Electric cars with battery

Types of batteries selected by the manufacturers may vary, as can be seen in the fourth rows of Tables 8.1 and 8.2. Energy storages used in cars were acid or lead batteries formerly. Nowadays they are used only for auxiliaries and they are closed (gel) or valve regulated lead acid (VRLA) types. There were times when a lot of electric cars were manufactured with NiCd batteries, but their usage was prohibited by the new environment protection provisions, because Cd is dangerous waste. Instead, Nickel-Metalhydrid (NiMH) type batteries were developed with almost the same parameters. Main data of these three traditional types are summarized in the first three columns of Table 8.5. Data of Lithium based batteries can be found in the fourth column for comparison. These data are getting better and better as development continues.

Table 8‑5. Battery types

Battery type

Lead-acid

Nickel-Cadmium,

NiCd

Nickel-Metalhydrid,

NiMH

Lithium-ion and

Lithium-ion polymer

Operational temperature

-10…55ºC

-40…50ºC

-40…50ºC

-45…85 ºC

Electrolyte

Liquor of sulfuric acid

Liquor of alkali solution

Liquor of alkali solution

Organic electrolyte or polimer

Non-operative voltage

2,1V

1,35V

1,35V

3,5V

Energy-storing capacity/unit

30…45Wh/kg

40…55Wh/kg

50…80Wh/kg

100…250Wh/kg

Power/unit

100…200W/kg

180…260W/kg

180…250W/kg

300…800W/kg

Lifetime

300…850 cycle

600…1000 cycle

600…1000 cycle

500…1200 cycle

Batteries listed here can be operated in normal temperature which ensures their use for general purposes. They can be used without additional devices in electric cars.

A possible promising type for electric vehicles was NaNiCl2 battery (called “Zebra”), with high efficiency and 90-100Wh/kg energy storing capacity. Its main disadvantages are its complexity and high working temperature (300-350ºC).

Li-based batteries gave a breakthrough with respect to their application in vehicles, especially lithium-ion and lithium-polymer types.

Lithium-ion (Li-ion) technology is based on movement of lithium ions. During charge ions drift to the negative carbon-based electrode, while they drift to the positive metal-oxide electrode during discharge. Organic solvent with conductive additions is used as electrolyte. Li-based batteries were first developed in the 80s. They used metallic lithium and could overheat during overload which led to explosion and melt. Nowadays, batteries use several compounds or additional materials as lithium ion sources (e.g. yttrium) so lithium is bound securely. Despite of the dangers, a lot of manufacturers develop Li-ion batteries, because their electric and energy storage properties are the best. Energy storage capacity (Ah) is about twice as of NiMH batteries which come from the doubled cell voltage. (Cell voltage is ≈3,5V when fully charged). Even, discharged cell can provide about 3 V comparing to 1-1,35V for NiCd or NiMH batteries. More advantages are their relative light weight and that no crystals appear during operation.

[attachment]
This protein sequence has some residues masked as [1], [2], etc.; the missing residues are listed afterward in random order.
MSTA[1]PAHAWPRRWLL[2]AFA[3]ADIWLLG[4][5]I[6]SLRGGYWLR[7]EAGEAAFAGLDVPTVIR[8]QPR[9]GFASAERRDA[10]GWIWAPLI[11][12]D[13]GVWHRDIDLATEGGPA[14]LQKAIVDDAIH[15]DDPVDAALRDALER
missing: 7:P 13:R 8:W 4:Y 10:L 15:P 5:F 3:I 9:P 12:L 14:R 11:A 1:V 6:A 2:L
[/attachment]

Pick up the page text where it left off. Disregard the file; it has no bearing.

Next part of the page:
Li-polymer battery is a promising development, too. Its main advantage is that no, or very few electrolyte is used, they use special polymer to separate anode and cathode. This fact can produce thin and flexible cells, no thick-wall container is needed to protect environment against electrolyte. But, shorter lifetime and longer charging time is expected.

These batteries can be compared by several viewpoints, like: operational temperature, energy storage capacity, specific power, lifetime, energy efficiency, production cost, robustness, maintenance.

Energy storing capacity per unit (specific energy), which is 30-170Wh/kg for present batteries, is the most important for vehicle application. This nominal value is given by the manufacturers for 25°C operational temperature and constant nominal current discharge. Energy available for real use can vary and depends on temperature, overload, deterioration etc. About 15kWh energy is needed to operate 1t mass vehicle for 100 km. This means that 300 kg of batteries with 50Wh/kg energy storing capacity would be needed but half would be enough when using 100Wh/kg energy storing capacity. So improving energy storing capacity is very important.

Power per unit (specific power) is also an important parameter. It shows how much P=ui momentary dynamic electric power load the battery can bear. Based on this data and the voltage, we can estimate how much overcurrent can be permitted, how much is the allowed charging current and whether boost charging is acceptable.

Ragone-diagrams are often used to compare different battery types. The diagram shows energy storage capacity vs specific power, often comparing to other energy storages.